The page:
In the face of community pushback, the City of Inglewood has dropped plans a Vons supermarket on Manchester Avenue as part of its proposed automated people mover system, and will instead pursue an alternate location for its vehicle maintenance facility.

Southern California New Group reports that the city now intends to build the Inglewood Transit Connector's maintenance and storage facility on the same property as its Market Street Station. This would allow for the Vons, as well as other attached retail spaces, to remain in place.

A project representative told SCNG that the updated plan would avoid disruptions to more than 100 employees on the site, while also saving money, as the City of Inglewood would no longer have to acquire the Vons property. Nonetheless, 41 other businesses with more than 300 employees are expected to be displaced during the construction process, though the city intends to foot the cost for any moving expenses.

According to the report, three technologies are being considered for the people mover system, including a monorail which would be built by BYD, a rubber-tire tram proposed by Bombardier, and a cable pull system which would be built by Dopplemeyer. All alternatives involve automated vehicles traveling on an elevated, 1.6-mile guideway which would run above Market Street, Manchester Avenue, and Prairie Avenue. In addition to the northern terminus on Market Street adjacent to the K Line, plans also call for stops at Manchester Avenue and Hardy Avenue. That route would link Metro's Downtown Inglewood Station with SoFi Stadium and Intuit Dome, the future home of the Los Angeles Clippers.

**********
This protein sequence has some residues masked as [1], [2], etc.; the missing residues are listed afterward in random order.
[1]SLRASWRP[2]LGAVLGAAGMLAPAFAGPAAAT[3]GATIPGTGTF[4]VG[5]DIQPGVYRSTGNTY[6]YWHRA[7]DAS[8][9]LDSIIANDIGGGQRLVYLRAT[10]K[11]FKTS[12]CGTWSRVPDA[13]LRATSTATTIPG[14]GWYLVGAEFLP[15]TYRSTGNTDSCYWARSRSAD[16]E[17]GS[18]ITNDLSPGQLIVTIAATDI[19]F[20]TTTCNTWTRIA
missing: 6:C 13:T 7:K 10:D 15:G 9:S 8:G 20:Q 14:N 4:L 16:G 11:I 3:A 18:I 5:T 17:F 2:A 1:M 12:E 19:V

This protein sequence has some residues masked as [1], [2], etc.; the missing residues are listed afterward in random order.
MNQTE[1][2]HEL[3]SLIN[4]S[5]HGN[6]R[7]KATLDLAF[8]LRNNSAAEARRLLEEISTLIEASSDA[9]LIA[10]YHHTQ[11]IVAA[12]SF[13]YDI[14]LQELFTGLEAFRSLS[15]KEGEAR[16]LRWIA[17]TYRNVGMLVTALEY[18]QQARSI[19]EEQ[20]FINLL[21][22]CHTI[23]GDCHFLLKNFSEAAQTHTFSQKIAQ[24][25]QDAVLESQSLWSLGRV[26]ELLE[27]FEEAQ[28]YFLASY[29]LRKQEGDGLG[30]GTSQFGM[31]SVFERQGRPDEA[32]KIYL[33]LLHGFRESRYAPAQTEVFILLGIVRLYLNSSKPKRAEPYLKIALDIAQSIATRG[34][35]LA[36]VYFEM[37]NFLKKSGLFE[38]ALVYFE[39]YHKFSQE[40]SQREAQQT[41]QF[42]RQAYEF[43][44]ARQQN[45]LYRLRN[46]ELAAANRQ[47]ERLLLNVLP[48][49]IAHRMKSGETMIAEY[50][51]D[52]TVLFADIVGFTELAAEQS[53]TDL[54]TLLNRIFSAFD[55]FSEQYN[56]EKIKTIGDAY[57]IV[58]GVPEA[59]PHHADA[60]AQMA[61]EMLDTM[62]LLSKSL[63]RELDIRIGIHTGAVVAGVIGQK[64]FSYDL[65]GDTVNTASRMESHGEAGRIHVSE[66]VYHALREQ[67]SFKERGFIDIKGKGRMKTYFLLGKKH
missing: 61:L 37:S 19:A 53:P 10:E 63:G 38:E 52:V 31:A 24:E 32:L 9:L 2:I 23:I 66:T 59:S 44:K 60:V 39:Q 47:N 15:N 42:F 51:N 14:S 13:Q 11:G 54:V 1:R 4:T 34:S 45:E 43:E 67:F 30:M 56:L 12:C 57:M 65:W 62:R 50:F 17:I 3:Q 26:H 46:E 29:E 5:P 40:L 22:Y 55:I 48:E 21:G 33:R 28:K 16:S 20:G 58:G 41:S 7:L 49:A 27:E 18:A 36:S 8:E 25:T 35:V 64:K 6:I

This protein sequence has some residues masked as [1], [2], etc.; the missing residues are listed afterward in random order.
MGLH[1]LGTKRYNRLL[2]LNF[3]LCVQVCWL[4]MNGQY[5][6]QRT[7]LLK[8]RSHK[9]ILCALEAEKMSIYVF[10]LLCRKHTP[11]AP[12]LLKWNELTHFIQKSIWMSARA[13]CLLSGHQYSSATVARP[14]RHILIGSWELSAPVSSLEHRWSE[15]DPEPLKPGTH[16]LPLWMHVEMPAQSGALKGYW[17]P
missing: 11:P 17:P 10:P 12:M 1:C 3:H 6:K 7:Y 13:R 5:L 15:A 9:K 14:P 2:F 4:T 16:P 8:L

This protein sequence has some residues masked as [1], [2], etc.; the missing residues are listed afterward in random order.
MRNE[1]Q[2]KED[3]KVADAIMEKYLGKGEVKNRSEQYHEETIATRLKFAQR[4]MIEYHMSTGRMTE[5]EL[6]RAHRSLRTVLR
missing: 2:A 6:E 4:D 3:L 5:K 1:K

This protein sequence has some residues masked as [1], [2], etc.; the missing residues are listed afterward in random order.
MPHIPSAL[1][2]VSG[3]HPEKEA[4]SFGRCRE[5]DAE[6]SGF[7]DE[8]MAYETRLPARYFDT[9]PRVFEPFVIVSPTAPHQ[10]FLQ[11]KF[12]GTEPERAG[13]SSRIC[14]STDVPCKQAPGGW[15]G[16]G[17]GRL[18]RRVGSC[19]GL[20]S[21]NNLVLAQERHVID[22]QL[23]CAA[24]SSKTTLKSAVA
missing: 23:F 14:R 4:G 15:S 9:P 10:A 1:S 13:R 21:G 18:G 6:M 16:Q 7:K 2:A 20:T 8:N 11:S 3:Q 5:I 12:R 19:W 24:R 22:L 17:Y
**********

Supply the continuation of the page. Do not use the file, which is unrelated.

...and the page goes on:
People mover mapCity of Inglewood

To date, Inglewood has secured more than $760 million in funding for the project, which has an estimated total price tag of $1.85 billion. The most recent windfall was a more than $400-million award from the California State Transportation Agency, which is intended to help Inglewood compete for a Federal New Starts grant.

Should the project secure Federal funding, construction could begin in 2024, with the system operating by the time the Summer Olympic Games return to Los Angeles in 2028.

When operational, the ITC is expected to run on normal headways of six minutes, with service as frequent as every two minutes during NFL events. Ridership estimates forecast that up to 414 passengers would use the system during weekday peak-hour conditions, with up to 11,450 passengers using the people mover during NFL events.

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